Still, I wish schools would offer the option of teaching kids how our ancestors lived, if only for a day. I'm sure it would offend far too many people, alleging animal cruelty, all the while forgetting how the lunch they just had really got on their plate.

My earliest memory of home butchering was watching my grandmother slice a young goat's throat. My mother was horrified that her child had witnessed such a thing and hurried me away, but even at that young age, I was fascinated. For the first time I made the connection between animals and the food I ate.

Thoughts? Do you feel we're too far removed from our food source? Would you ever send your kid (or yourself) to a farm to see how animals are raised and butchered? Are there other solutions to commercial slaughterhouses?

You can see Marguerite's reply to this post here


Monday, January 19, 2015

Mad Skillz

I read an article a few weeks ago about all the skills we should have by the time we're thirty. They were simple things like how to change a tire, paint a wall, or sew a button. But it had more challenging skills like how to administer CPR--and (gulp) swim. Something I will never be able to master.

I suppose their list was all well and good, but it could be better. Every generation loses valuable life skills. Unless we make a concerted effort to learn them on our own, that information could be lost forever.

You can argue that kids today are so computer literate they can create entire apps that will show you how to do CPR--or call the auto club when you have a flat tire, but what would you do if your smart phone was dead?

Copyright: <a href='http://www.123rf.com/profile_varuka'> / 123RF Stock Photo</a> What if you were without power/communication for days? Weeks?

And don't think it can't happen. It happened to us. 21 days of pure apocalyptic agony.




 
Here are 10 things every person should know by the time they're thirty.

• Cook an entire meal from scratch...and from memory.
• Know where your electrical, gas, and water main is located--and how to turn them off.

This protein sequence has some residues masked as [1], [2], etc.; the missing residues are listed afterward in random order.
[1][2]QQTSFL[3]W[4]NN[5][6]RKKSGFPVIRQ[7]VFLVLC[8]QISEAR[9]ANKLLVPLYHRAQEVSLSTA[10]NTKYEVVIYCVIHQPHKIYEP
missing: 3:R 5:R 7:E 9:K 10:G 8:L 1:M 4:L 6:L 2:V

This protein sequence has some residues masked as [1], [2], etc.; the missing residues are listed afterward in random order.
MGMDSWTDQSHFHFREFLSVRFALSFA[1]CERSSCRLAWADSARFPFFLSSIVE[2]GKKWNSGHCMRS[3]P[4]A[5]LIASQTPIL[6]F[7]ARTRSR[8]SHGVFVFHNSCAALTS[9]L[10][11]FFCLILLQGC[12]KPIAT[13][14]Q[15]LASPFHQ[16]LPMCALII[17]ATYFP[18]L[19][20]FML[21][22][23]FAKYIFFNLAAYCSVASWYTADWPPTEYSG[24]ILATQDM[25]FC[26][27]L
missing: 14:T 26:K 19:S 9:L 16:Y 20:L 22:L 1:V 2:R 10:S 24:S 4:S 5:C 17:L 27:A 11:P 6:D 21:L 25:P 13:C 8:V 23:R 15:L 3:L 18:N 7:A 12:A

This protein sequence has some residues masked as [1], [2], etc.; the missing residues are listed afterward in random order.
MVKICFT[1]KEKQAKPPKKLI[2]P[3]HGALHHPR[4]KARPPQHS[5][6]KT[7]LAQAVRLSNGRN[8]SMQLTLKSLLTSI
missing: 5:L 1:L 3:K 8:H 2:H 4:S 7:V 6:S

• Start a fire. Then try it without matches.
• Splint a leg.
• Navigate North, day or night.
• Know how to bring a child's temperature down.
• Recite one poem by heart.
• Recognize and identify poisonous plants like poison ivy. (Learned that one the hard way!)
• Grow one edible plant. Extra points if you grow staples like beans or potatoes.
• Write at least one love letter...in cursive. (Neatness counts!)

What other skills do you think we should have mastered by the time we're adults?

If technology stopped working today, how long would you last?

Wednesday, January 14, 2015

Frugal Cookery

Since it's been too cold to do much work outside, I've concentrated on cooking. 

I've done "freezer cooking" before but it was mostly me making packaged meals for Greg to take back with him. Now that he's home, he not only helps me with the prep work, but he's been going online to find new recipes for us to try. It's been fun.

The one thing I changed about how I cook, especially if it's going in the freezer, is to make smaller portions. This helps in two ways.

Smaller portions is better for the waistline, and it stretches the food dollar farther.

Before, I used to store packaged meals in plastic or glass containers. Now I buy small aluminum disposable pans (with lids if I can find them). I can reuse them at least a couple of times before they lose their shape and I have to toss them.

This frees up my valuable glass containers and the aluminum pan can go from freezer to oven.

I buy the multi-pack aluminum pans at the dollar store, but keep your eyes open for sales at bigger grocery stores too.

Cooking out of the freezer and pantry has been a good training ground for me. I'm learning where I had enough of one item or not enough of another. For example, butter. I regularly buy butter on sale and freeze it, but I forgot about getting unsalted butter for certain baking recipes.

This has also been a good primer on what I need to grow in my garden. Right now the only thing growing in the winter is rosemary, kale, bok choy, spinach, onions and garlic. I definitely need to grow more herbs and spinach. I ran out too soon.

So what have I been making for freezer meals?

So far it's been enchiladas, lasagna, sausage & pepper casserole, and pot roast. My good friend, Melissa McClone sent me to Stockpiling Moms for more great freezer recipes.

Greg also made a Chicago style deep dish pizza the other night that was HEAVENLY! Both of us grew up in Chicago so we know a thing or two about good pizza. This was definitely one of the best I've ever tasted. I doubt this pizza will ever see the inside of a freezer, but maybe next time we can do a few mini pizzas to freeze while the big one is baking.